Contact

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Dr. Martin Oschatz
Group Leader
Phone:+49 331 567-9508Fax:+49 331 567-9502

News

10/2017: Martin gives a talk at UniCat Symposium

Martin was invited by the german catalysis Cluster of Excellence “Unifying Concepts in Catalysis“ (UniCat). In their symposium he gave the talk entitled "Influence of Pore Structure and Surface Chemistry of Nanostructured Carbons on their Properties as Support Materials in Heterogeneous Catalysis".

10/2017: Visit of Prof. Jörg Kärger

Prof. Jörg Kärger from Leipzig University visited our Institute and gave the lecture entitled "Mass Transfer on Nanoscales: Insights, Surprises and Challenges". We thank you very much for your visit and a great talk, Jörg!

10/2017: Review Article in Energy & Environmental Science

Our Review Article entitled "A search for selectivity to enable CO2 capture with porous adsorbents" has been published in Energy & Environmental Science. Current trends and developments in the field of materials science to achieve selective CO2 capture from diluted sources by physisorption are critically reviewed.

09/2017: Welcome Qing!

We are happy to welcome our new PhD student Qing Qin! Qing will be working on the development of single-site electrocatalysts towards more sustainable hydrogenation reactions. Good luck, Qing and we are looking forward to work with you!

09/2017: GDCh Scientific Forum Chemistry 2017 (WiFo 2017)

Youjia, Milena, Ralf, Runyu, Ipek, Sandy, and Martin attended the GDCh Scientific Forum Chemistry 2017 (WiFo 2017) in Berlin. Sandy and Runyu presented posters about their PhD studies. Martin gave an oral presentation ("Structural Effects of Nanoporous Carbon Supports on Sodium/Sulfur Promoted Iron-based Catalysts for the Direct Conversion of Synthesis Gas to Lower Olefins") in the session Power to "X" organized by the GDCh subsections "electrochemisty" and "chemistry and energy". Thanks to the GDCh for a perfecly organized meeting!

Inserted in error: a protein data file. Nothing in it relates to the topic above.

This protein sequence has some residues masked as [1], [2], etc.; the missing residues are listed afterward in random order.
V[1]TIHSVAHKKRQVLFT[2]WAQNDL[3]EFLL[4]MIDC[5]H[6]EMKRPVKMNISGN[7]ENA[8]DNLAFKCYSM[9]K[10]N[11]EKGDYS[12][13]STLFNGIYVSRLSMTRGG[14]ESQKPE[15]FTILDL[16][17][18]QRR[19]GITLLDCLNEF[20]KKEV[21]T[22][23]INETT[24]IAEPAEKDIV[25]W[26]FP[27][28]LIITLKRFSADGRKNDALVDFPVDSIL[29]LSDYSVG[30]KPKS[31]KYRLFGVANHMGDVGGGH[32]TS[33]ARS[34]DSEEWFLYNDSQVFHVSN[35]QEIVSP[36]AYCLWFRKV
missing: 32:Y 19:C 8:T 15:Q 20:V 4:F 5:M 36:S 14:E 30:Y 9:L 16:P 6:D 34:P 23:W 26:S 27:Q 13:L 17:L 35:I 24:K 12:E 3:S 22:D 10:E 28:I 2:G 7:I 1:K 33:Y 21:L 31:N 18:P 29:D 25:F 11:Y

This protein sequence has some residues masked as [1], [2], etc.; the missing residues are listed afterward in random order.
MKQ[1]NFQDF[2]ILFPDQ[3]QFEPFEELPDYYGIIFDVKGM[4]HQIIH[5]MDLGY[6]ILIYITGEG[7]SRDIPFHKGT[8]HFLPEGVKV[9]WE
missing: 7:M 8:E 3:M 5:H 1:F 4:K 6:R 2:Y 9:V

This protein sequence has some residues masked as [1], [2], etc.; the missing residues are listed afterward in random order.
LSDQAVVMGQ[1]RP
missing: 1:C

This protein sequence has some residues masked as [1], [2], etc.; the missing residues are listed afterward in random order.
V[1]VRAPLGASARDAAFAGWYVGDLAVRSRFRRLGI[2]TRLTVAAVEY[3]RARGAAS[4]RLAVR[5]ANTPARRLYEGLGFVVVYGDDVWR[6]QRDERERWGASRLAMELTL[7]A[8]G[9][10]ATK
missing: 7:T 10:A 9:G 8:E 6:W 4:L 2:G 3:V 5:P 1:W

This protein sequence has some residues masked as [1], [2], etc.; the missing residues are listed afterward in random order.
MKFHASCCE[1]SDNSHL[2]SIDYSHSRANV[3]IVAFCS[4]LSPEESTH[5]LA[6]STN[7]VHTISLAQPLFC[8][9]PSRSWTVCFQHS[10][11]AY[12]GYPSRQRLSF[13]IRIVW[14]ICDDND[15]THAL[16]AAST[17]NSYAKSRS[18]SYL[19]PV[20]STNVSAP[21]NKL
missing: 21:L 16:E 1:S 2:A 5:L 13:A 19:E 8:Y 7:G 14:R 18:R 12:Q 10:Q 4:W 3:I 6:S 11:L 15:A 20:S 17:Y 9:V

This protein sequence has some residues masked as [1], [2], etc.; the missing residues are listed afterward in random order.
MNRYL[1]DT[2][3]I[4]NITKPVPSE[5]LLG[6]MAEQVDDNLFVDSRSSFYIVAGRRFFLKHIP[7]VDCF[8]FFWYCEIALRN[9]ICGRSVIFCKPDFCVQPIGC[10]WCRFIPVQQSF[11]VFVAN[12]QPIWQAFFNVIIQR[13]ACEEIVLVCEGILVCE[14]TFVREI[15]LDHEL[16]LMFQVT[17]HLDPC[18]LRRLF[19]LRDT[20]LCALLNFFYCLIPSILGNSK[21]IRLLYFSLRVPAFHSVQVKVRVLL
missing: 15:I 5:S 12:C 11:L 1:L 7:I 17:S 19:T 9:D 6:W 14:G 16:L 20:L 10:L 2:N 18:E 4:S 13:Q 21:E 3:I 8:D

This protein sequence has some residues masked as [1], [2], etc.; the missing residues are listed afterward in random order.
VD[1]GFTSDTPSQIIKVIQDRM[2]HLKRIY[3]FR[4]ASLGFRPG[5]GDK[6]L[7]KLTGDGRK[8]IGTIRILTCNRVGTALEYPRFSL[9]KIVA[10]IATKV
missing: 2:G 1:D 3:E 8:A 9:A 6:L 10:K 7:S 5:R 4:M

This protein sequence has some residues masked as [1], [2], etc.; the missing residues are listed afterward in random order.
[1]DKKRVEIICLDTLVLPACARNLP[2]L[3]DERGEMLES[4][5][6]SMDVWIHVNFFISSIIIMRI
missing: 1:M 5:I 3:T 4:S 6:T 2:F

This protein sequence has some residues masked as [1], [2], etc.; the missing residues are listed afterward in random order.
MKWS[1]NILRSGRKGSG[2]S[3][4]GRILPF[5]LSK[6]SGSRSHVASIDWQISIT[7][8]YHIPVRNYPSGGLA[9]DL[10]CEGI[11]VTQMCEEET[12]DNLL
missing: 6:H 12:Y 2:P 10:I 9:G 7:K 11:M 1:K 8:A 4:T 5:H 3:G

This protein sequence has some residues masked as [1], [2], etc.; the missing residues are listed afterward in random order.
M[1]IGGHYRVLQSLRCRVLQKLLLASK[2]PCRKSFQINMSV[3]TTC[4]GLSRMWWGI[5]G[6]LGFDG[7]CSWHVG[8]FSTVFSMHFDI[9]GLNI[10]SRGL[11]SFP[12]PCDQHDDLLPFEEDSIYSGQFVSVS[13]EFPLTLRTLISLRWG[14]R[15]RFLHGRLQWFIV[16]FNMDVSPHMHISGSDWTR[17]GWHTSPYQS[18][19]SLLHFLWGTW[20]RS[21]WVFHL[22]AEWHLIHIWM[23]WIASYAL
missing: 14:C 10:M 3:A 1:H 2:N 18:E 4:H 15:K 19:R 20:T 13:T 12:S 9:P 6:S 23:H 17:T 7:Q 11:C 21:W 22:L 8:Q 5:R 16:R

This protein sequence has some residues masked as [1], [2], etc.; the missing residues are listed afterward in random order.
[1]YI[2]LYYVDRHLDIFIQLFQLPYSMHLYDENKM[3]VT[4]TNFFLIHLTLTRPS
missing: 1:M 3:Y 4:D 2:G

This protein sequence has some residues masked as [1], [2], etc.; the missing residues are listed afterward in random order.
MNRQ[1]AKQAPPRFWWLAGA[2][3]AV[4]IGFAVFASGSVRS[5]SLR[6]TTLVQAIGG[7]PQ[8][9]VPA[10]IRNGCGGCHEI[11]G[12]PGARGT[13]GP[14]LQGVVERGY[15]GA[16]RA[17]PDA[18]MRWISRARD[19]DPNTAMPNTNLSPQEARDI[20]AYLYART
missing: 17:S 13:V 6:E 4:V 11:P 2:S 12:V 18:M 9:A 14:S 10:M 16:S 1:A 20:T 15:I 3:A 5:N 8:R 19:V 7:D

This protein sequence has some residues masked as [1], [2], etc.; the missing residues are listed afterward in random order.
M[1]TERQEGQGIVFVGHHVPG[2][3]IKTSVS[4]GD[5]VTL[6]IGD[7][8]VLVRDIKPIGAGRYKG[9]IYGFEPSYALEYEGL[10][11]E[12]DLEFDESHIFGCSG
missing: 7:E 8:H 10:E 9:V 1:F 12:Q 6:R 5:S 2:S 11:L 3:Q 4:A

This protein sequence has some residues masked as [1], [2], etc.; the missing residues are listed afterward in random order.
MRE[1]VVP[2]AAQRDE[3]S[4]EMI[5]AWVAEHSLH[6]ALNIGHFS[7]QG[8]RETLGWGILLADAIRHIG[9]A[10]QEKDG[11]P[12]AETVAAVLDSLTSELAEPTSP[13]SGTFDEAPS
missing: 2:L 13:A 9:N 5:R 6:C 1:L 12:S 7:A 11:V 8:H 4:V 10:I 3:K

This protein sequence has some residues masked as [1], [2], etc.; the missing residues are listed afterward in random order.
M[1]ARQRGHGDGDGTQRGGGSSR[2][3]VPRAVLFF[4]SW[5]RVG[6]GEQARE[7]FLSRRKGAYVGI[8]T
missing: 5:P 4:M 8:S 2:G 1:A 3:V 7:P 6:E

09/2017: Martin gives invited talk at POPs

Martin was invited to the 1st International Symposium on Porous Organic Polymers (POPs 2017) in Zhangjiajie, China. He gave the talk entitled "Energy Storage and Adsorption Phenomena in Carbon-based Materials with Hierarchical Pore Architectures".

Energy and Environmental Utilization of Carbon Nanomaterials

The main area of research in our group is the development of nanostructured carbon materials with tailored properties for energy and environmental applications. Especially nanoporous materials with high internal porosity are of interest because they combine large available surface area of several 1000 m2/g with high chemical/thermal stability and electrical conductivity. Suchlike structures are key components in future energy storage applications, gas purification, and as support materials for metal nanoparticles in heterogeneous catalysis and can thus contribute to a sustainable development of our societies` energy balance.

We use advanced templating approaches on the nanoscale to tailor the pore size, pore geometry, and pore connectivity of these materials with high precision. Furthermore, heteroatom doping is used to modify the electronic properties and surface chemistry of the carbon framework. The performance of the designed carbon materials in gas adsorption, electrochemical energy storage (batteries and supercapacitors), and heterogeneous catalysis are linked to their textural and electronic properties. In this way, a better understanding of the structure-performance relationships can be achieved for the respective applications.

1. Carbon Materials with Hierarchical Pore Structure for Electrochemical Energy Storage Devices Electronic <br /> 2. Modification of Carbon Support Materials for Heterogeneous Catalysts by Heteroatom Functionalization <br /> 3. Gas Adsorption Studies on Electrically Charged Carbon Surfaces

Research

1. Carbon Materials with Hierarchical Pore Structure for Electrochemical Energy Storage Devices Electronic
2. Modification of Carbon Support Materials for Heterogeneous Catalysts by Heteroatom Functionalization
3. Gas Adsorption Studies on Electrically Charged Carbon Surfaces [more]
 
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